America’s 40-year experiment with big business is over

America’s 40-year experiment with big business is over

America’s 40-year experiment with big business is over

On Friday, President Biden signed a broad executive order aimed at curbing corporate dominance, improving business competition, and giving consumers and workers more choice and power. The order features 72 initiatives that vary widely on themes: net neutrality and cheaper hearing aids, more scrutiny of big tech, and a crackdown on the high fees charged by ocean carriers.
The president called his order a return to the “antitrust traditions” of the Roosevelt presidencies at the beginning of the last century. This may have come as a surprise to some listeners, as the order does not offer an immediate call for the breakup of Facebook or Amazon, none of the trust hunting that is the hallmark of antitrust.
But Biden’s executive order does something even more important than break trust. It returns America to the great antitrust tradition that has animated social and economic reform almost since the nation’s founding. This tradition is less concerned with technocratic issues such as whether concentrations of corporate power will lead to lower consumer prices and more with broader social and political concerns about the destructive effects that big business can have on our nation.
In 1773, when American patriots threw tea from the British East India Company into Boston Harbor, they were protesting not only an unfair tax, but also the granting of a monopoly by the British crown to a favorite of the people. cut. That sentiment flourished in the 19th century, when Americans of all stripes saw concentrations of economic power that corrupted both democracy and the free market. The abolitionists relied on the antitrust spirit when they denounced the slave power, and Andrew Jackson sought to dismantle the Second Bank of the United States because it upheld the privileges of an Eastern business and financial elite.
Threats to democracy became even more pressing with the rise of giant corporations, often called trusts. When Congress passed the Sherman Antitrust Act in 1890, its author, Senator John Sherman of Ohio, declared: “If we do not support a king as a political power, we should not support a king for the production, transportation, and sale of any of The necessities of life. “Forty-five years later, President Franklin Roosevelt echoed that sentiment when he denounced the” economic monarchists “who had” created a new despotism. “He saw concentrated industrial and financial power as an” industrial dictatorship “that threatened the democracy.
Standard Oil and other trusts became the target of antitrust lawsuits not only because they crushed competitors and raised consumer prices, but also because they corrupted politics and exploited their employees. Dividing these giant companies into smaller units could help, but few reformers thought that government antitrust initiatives offered the primary solution to the power imbalance increasingly prevalent in modern capitalism. What was needed was more government regulation and powerful unions.
In the progressive era, the courts ruled that a wide variety of companies and industries “affected by a public interest” could be subject to the kind of government regulation, covering prices, products and even labor standards, which in recent years has been restricted to a large degree. to electricity and transport companies. Two decades later, the New Dealers sought to challenge the power of the monopoly not only by renewing antitrust litigation, but also by encouraging the growth of unionism to create an industrial democracy within the very heart of the corporation.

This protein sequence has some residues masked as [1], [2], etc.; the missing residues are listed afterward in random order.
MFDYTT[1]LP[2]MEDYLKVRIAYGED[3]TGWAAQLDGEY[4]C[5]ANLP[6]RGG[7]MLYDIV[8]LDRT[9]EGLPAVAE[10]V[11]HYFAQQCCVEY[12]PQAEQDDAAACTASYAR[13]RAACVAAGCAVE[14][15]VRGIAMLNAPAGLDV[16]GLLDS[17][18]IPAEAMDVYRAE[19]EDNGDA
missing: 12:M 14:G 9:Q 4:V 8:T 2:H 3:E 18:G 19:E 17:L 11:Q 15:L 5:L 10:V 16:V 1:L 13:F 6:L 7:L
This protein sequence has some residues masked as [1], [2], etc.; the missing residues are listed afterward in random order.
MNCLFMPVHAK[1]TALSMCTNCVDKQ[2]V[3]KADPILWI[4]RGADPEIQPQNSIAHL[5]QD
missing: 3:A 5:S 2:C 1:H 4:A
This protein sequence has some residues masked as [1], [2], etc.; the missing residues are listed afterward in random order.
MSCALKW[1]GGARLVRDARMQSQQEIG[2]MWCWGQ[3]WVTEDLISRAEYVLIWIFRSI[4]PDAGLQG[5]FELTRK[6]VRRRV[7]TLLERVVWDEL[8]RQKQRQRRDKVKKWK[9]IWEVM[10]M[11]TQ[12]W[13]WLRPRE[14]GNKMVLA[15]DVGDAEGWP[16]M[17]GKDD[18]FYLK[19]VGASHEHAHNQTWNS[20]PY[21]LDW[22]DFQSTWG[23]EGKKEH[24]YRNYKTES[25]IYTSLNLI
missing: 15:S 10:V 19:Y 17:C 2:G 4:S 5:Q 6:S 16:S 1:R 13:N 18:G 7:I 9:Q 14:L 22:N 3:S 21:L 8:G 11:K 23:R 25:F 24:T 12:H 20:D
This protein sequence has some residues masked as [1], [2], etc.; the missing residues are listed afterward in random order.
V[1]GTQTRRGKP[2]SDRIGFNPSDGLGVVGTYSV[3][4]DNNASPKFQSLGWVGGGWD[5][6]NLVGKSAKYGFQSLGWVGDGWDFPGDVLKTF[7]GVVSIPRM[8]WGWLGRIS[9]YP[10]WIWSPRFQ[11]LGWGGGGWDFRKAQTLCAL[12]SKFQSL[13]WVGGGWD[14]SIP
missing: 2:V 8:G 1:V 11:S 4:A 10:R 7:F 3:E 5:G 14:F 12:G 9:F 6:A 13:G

That antitrust tradition faded after World War II, collapsing into a dry discourse that only posed one question: Would preventing a merger or company breakdown lower consumer prices? Conservative law professor Robert Bork and a generation of like-minded lawyers and economists convinced the Reagan administration, as well as the courts, that antitrust was blocking the creation of efficient and consumer-friendly forms of business. Even liberals like Lester Thurow and Robert Reich considered antitrust irrelevant if American companies were to compete abroad. In 1992, for the first time in a century, no antitrust plan appeared on the platform of the Democratic Party.
Mr. Biden has now correctly stated that this 40-year “experiment” has failed. “Capitalism without competition is not capitalism,” he proclaimed at the signing of the executive order. “It is exploitation.”
Perhaps the most progressive part of the executive order is its denunciation of the way in which large corporations suppress wages. They do this both by monopolizing their labor market (think of the wage-setting pressures Walmart exerts in a small town) and by forcing millions of their employees to sign non-competitive agreements that prevent them from having a better job in the same occupation or industry. .
The president and his antitrust cabinet have reversed an important aspect of traditional business competition. For too long, advocates for increased competition between companies have offered employers an order to cut wages and benefits, as well as outsourcing services and production. But Biden envisions a world in which companies compete for workers. “If your employer wants to keep you, it should make it worthwhile to stay,” Biden said Friday. “That’s the kind of competition that leads to better wages and greater dignity at work.”
The nation’s antitrust tradition emerges once again.

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